Children of Marx and Coca-Colaaffords a deep study of Chinese avant-garde art and independent cinema from the mid-1990s to the beginning of the twenty-first century. Informed by the author's experience in Beijing and New York-global cities with extensive access to an emergent transnational Chinese visual culture-this work situates selected artworks and films in the context of Chinese nationalism and post-socialism and against the background of the capitalist globalization that has so radically affected contemporary China. It juxtaposes and compares artists and independent filmmakers from a number of intertwined perspectives, particularly in their shared avant-garde postures and perceptions.
Xiaoping Lin provides illuminating close readings of a variety of visual texts and artistic practices, including installation, performance, painting, photography, video, and film. Throughout he sustains a theoretical discussion of representative artworks and films and succeeds in delineating a variegated postsocialist cultural landscape saturated by market forces, confused values, and lost faith. This refreshing approach is due to Lin's ability to tackle both Chinese art and cinema rigorously within a shared discursive space. He, for example, aptly conceptualizes a central thematic concern in both genres as "postsocialist trauma" aggravated by capitalist globalization. By thus focusing exclusively on the two parallel and often intersecting movements or phenomena in the visual arts, his work brings about a fruitful dialogue between the narrow field of traditional art history and visual studies more generally.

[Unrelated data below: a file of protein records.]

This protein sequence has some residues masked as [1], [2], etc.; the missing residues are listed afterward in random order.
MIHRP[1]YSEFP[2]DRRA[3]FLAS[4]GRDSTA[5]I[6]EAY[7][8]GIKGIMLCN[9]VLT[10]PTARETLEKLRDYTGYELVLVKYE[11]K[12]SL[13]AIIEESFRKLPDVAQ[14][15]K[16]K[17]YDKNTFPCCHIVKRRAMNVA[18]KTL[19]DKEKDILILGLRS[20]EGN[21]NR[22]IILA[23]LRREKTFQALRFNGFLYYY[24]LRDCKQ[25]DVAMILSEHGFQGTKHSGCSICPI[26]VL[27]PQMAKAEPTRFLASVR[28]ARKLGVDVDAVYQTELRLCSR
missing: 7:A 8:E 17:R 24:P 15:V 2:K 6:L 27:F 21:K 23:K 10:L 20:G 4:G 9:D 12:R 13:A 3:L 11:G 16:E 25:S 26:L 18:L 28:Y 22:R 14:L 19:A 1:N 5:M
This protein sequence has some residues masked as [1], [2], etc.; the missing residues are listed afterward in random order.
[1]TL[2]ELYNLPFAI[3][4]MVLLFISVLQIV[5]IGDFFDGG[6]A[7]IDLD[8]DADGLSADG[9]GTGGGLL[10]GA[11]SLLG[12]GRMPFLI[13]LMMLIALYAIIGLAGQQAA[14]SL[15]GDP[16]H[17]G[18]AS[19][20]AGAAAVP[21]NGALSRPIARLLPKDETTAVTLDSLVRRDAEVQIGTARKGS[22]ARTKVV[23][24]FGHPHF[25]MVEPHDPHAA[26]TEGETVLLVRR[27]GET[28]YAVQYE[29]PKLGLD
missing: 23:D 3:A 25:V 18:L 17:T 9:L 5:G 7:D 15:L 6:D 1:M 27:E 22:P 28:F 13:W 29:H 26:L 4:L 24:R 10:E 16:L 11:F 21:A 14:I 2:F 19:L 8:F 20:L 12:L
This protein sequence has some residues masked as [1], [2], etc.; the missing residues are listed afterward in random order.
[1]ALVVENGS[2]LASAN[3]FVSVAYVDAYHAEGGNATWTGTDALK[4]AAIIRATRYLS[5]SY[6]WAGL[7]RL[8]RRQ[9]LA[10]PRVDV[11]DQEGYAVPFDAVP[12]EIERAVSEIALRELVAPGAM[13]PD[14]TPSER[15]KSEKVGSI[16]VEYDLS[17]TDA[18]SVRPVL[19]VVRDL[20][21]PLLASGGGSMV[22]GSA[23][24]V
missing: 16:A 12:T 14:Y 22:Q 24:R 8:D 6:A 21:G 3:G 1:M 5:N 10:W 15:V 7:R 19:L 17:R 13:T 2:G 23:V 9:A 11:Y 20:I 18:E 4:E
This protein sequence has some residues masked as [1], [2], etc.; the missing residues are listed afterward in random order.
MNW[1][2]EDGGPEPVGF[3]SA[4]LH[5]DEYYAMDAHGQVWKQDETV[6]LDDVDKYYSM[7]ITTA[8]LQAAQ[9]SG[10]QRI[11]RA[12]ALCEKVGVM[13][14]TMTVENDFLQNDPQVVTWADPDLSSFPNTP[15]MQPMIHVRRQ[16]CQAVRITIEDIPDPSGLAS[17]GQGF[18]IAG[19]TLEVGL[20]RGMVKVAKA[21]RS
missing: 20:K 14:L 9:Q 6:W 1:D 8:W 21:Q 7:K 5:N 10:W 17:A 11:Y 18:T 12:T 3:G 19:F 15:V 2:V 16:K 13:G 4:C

Children of Marx and Coca-Colawill be a major contribution to China studies, art history, film studies, and cultural studies. Multiple audiences-specialists, teachers, and students in these disciplines, as well as general readers with an interest in contemporary Chinese society and culture-will find that this work fulfills an urgent need for sophisticated analysis of China's cultural production as it assumes a key role in capitalist globalization.
Subjects: Art & Art History, Film Studies
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